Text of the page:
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Bootleggers explain why there's so much Video Game piracy in China    

  Bootleggers explain why there's so much Video Game piracy in China
Added by Gauss on 4.03.2013

'Piracy, comes from a necessity'...

Kotaku talks to some Chinese video game 'bootleggers', who explain the huge piracy issue in that country. They want the console ban to be lifted.

 

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Gaming website Kotaku had a talk with some Chinese video game 'bootleggers' this weekend.

In the interview, they explained why game piracy is a huge issue in that country. According to them, one of the biggest reasons is the console ban over there, so "piracy, comes from a necessity."

From the article:

"We would like to see the console ban removed," said Liu. "Piracy is a huge issue for us... we make a lot of money from modding systems to play bootleg games, but it's not a good business for us, there are too many variables."

The variables Liu points out range from political and legal issues to market fluctuations. Liu and Yu claim that their store specializes in selling legitimate copies of games imported through the gray market and that they pretty much only sell PS3 games.

"Piracy, in my opinion, comes from a necessity. Before the 360 was hacked, people still purchased legitimate games... you look at all the PS3 gamers, they can only purchase legitimate games," said Liu. "Sure, once the 360 was hacked, gamers purchased more 360's because they could play $1 games."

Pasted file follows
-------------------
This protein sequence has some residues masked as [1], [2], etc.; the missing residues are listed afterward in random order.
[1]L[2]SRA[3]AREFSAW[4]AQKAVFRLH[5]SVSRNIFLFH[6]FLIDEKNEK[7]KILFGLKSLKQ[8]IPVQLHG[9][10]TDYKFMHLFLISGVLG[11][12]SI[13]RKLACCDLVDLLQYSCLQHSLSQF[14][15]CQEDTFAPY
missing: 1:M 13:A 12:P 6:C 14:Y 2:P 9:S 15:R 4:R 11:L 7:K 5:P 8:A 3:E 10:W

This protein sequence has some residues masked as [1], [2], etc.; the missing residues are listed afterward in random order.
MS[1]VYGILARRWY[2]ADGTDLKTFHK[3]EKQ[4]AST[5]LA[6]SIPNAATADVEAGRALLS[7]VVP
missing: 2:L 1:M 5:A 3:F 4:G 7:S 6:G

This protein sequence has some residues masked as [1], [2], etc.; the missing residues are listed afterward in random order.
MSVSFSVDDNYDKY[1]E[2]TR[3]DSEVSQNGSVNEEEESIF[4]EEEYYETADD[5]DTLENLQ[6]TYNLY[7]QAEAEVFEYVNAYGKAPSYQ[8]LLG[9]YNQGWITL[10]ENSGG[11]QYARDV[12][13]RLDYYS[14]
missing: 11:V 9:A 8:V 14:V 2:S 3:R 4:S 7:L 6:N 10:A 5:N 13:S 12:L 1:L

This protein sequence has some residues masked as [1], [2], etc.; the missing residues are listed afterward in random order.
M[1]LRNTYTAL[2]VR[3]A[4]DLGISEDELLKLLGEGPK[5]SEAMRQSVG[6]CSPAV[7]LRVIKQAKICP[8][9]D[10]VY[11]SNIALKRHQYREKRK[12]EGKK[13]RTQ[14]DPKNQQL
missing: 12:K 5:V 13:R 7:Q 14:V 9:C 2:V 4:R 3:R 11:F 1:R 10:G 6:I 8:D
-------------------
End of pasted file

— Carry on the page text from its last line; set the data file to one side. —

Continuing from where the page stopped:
"However, if consoles were legal in China, there would be China region games which would result in a uniform market."

The uniformity of the market, Liu says, will help ensure that gamers don't get cheated and that stores with better customer service will get more patrons.

And, they also talked a bit about where the technology for mod chips come from...

Yu said the mod chips come from a technology company—they come in packs of hundreds and are dirt cheap. Liu said that the technology was a mystery to him and that they just follow directions they found online. According to Liu and Yu, they're both modding based on experience and not actual expertise in electronic engineering.

As to the morality of what they're doing, both men said they've got bills to pay. According to Liu, their small store front of about 30 square meters costs $1,600 a month, on top of other bills and inventory.

"If consoles in China get legalized, we might be able to stop selling bootlegs and servicing mods," said Liu. "I mean mods are what people want anyway, but if we legalize systems we might actually make money from selling games and systems instead of having to compete and haggle."

"With rent and utilities, we're barely making a profit, and our rent's only going to get more expensive."

You can read the full article below!


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